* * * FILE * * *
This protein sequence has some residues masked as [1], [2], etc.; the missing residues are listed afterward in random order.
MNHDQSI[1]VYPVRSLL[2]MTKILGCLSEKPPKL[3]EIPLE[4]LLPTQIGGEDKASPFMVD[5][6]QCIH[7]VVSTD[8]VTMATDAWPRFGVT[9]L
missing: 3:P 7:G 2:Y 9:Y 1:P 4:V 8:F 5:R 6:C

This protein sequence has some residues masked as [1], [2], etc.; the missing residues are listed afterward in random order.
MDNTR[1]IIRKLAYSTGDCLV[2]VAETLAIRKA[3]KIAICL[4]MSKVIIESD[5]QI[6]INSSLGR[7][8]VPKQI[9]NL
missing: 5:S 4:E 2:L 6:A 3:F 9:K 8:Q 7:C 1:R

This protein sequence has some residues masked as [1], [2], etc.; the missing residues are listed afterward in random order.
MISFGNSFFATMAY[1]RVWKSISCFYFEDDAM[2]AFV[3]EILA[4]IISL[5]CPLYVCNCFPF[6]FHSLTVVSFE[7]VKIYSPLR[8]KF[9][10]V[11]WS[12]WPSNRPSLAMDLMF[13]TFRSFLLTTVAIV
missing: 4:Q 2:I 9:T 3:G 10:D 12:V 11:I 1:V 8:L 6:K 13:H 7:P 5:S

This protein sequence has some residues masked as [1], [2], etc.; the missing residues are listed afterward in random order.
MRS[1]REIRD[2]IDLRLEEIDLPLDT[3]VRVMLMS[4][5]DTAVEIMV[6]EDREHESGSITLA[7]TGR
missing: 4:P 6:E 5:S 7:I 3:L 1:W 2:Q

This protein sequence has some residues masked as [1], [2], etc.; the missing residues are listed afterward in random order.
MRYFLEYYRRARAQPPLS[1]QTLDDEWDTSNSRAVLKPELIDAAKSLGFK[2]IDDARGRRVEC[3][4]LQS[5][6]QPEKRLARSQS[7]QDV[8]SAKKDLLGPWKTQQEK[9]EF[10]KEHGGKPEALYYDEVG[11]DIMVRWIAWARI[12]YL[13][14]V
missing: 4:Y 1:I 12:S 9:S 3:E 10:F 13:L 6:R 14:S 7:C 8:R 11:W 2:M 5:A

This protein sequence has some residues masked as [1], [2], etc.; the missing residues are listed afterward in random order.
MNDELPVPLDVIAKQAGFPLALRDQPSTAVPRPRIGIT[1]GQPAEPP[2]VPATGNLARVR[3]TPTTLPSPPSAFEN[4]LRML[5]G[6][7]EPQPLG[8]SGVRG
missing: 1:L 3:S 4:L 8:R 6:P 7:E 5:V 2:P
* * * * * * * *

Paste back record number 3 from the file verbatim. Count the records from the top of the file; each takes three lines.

This protein sequence has some residues masked as [1], [2], etc.; the missing residues are listed afterward in random order.
MISFGNSFFATMAY[1]RVWKSISCFYFEDDAM[2]AFV[3]EILA[4]IISL[5]CPLYVCNCFPF[6]FHSLTVVSFE[7]VKIYSPLR[8]KF[9][10]V[11]WS[12]WPSNRPSLAMDLMF[13]TFRSFLLTTVAIV
missing: 4:Q 2:I 9:T 3:G 10:D 12:V 11:I 1:V 8:L 6:K 13:H 7:P 5:S